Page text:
Judge Kent Dixon salutes the brave men and women who gave their lives and helped others that horrible day.
The morning everything changed.
September 11, 2001. North Americans went about their business as if it were any other day. Children played and went to school, commuters made their way from home to their jobs; it was an average day. But at 8:46 a.m. EST, something happened that would not only change how that day would unfold, but also how many of us, whether we lived in New York or not, would live our lives from that moment on.
There are likely very few people who have not at least in some way heard of 9/11, as it has come to be known. Nineteen hijackers took control of commercial flights that departed from Boston, Newark and Washington, D.C., rerouting them to New York and, using them as airborne bombs, crashed them into the World Trade Center's North and South Towers. Shortly after the attack, all aircraft within the continental U.S. were grounded, and aircraft already in flight were told to land immediately. In addition, all international civilian aircraft were either turned back or redirected to airports in Canada or Mexico, and all international flights were banned from landing on U.S. soil for three days.
The impact and burning jet fuel would not only kill hundreds of innocent people around the time of impact, but would ultimately kill 2,996 people, including the 19 hijackers and their victims, as the heat from the fires created structural instability that caused the buildings to collapse on the city below. It was a day that brought the world to an immediate standstill, not only as the events unfolded on the morning of the attacks, but for weeks later as the search for survivors continued and the loved ones of the victims came to terms with the horrific and senseless act of terrorism on the United States by foreign terrorists. For many, the events of 9/11 were the first time they felt they had stared into the face of evil.
We live in an age of what a friend and media relations mentor of mine refers to as the "I-witnesses." With the availability of high-quality recordings through portable devices, and the near instantaneous capability to post images and video online, most of us have the potential to be amateur journalists who can capture events as they happen, long before a traditional media outlet can arrive; this was the case with the events of 9/11. In New York City's most densely-packed borough, with a population of nearly 1.6 million, there were likely hundreds or even thousands of average folks who managed to capture images and video of one of the most horrific events in U.S. history. History Channel and A&E have pulled together an amazing volume of that content with the release of September 11th: Memorial Edition.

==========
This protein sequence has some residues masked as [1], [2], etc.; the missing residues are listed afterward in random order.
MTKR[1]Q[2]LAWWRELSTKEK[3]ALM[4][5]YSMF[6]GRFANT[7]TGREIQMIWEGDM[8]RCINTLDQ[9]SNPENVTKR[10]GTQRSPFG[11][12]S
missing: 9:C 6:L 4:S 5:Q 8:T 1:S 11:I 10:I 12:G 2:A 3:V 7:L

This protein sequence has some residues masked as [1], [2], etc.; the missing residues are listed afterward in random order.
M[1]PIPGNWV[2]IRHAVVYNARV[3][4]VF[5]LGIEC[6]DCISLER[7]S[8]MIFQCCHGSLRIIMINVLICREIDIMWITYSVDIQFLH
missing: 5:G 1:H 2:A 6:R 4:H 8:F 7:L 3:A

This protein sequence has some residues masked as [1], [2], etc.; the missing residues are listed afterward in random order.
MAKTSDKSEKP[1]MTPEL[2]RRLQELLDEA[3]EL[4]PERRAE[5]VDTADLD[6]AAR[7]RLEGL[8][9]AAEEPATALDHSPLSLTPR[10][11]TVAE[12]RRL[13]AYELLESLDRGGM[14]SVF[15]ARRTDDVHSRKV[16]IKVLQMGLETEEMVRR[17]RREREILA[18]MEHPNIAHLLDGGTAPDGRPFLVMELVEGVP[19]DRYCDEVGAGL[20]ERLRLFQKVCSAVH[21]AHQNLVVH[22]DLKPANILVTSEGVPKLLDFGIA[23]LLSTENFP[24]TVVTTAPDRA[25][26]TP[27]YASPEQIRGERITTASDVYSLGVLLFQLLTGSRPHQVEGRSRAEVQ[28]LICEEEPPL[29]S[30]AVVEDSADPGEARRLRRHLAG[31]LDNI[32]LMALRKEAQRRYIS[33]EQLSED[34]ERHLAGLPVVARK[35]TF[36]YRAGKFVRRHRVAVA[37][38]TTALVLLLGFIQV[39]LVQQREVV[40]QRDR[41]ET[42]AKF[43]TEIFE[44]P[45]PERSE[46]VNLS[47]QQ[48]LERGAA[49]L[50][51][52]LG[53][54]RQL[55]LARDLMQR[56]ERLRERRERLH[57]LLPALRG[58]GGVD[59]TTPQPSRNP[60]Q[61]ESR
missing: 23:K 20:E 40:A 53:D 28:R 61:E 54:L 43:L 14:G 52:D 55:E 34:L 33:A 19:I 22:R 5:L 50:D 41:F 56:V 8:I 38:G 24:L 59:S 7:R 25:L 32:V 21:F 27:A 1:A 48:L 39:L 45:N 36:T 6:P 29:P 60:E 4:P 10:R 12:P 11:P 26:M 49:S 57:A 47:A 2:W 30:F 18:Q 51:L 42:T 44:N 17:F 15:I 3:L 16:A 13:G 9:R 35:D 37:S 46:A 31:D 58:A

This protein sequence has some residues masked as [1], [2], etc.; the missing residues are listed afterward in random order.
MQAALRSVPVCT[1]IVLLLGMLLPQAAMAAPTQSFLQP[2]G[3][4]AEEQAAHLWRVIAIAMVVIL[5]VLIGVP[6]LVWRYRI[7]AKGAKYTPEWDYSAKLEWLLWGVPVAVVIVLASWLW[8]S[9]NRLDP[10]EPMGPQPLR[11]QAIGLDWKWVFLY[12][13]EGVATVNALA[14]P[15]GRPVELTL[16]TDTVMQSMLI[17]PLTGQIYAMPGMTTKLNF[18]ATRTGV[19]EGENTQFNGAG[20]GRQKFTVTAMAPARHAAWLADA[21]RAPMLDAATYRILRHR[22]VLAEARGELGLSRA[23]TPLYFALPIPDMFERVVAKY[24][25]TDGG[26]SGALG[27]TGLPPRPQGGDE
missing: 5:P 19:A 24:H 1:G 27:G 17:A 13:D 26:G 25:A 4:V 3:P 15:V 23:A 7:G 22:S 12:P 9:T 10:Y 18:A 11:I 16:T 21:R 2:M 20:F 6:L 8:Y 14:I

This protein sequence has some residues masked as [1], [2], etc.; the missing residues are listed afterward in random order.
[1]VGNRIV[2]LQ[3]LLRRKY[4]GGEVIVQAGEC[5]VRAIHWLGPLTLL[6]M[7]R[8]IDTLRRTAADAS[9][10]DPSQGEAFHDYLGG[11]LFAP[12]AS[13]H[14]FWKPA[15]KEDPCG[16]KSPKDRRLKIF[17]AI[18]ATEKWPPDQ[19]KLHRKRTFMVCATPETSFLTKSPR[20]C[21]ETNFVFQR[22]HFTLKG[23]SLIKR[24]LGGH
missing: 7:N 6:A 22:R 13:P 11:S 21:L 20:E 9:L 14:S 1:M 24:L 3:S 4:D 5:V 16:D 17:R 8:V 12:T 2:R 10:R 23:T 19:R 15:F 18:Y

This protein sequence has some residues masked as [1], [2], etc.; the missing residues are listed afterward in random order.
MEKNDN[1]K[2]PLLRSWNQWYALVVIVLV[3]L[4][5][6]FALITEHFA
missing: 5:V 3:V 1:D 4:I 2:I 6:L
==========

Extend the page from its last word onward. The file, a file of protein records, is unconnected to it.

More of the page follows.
Memorial Edition pulls together five previously-released documentaries on 9/11, spread over two discs as follows:
• Bonus: "I-Witness to 9/11"—Taking a similar approach to "102 Minutes," this short documentary zeroes in on a smaller group of nine eyewitnesses, showing the footage as they saw it through their lenses, adding a more personal sense of the horror of 9/11.
• "The Miracle of Stairwell B"—While the North Tower collapsed all around them, 14 people survived inside a small section of the stairwell and were buried for more than four hours before being rescued. This documentary focuses quite a lot on the New York Fire Department men and women, some of whom perished in the attacks, who gave everything they had to come to the aid of their fellow New Yorkers.
• "The Day the Towers Fell"—Featuring additional accounts from amateur and professional photographers, this documentary focuses more on still images and is supported by a stark and haunting soundtrack.
There are more images and video of the events gathered in this release than the average person would otherwise likely ever see in their life. Be warned: there are viewer discretion warnings at the beginning of many of these documentaries and they are there for a reason. While it is important for us to remember the horror and loss of human life that happen on 9/11, many of the images and video included here would likely prove to be too much for younger children and possibly even some adults.
It would be insulting to rate a release like this harshly based on the quality of the video and still images that were used. The majority of the footage included is in 1.78:1 non-anamorphic widescreen, with some short elements included as 4:3 full frame. The quality of the video and images varies widely, but the quality only serves to enhance the power and immediacy of the experience. The 2.0 audio mix is clear and free of distortion delivering some of the most haunting sounds you may ever hear.
The only extra feature included with this release is the bonus documentary "I-Witness to 9/11" mentioned above. It would have been interesting to see an interactive or text-based timeline of the events as they occurred. What struck me most as I watched the documentaries was just how quickly the Towers went down, from the initial attack until they collapsed on the city below.
It's gratifying while watching this footage to know there was some justice and closure for the families and survivors of 9/11 on May 2, 2011. September 11th: Memorial Edition is a powerful chronicle of the events of September 11, 2001. We must remember these events, the lives that were lost, and the triumph of human spirit that allowed the people of New York not only to survive, but stand proud and rise up again.
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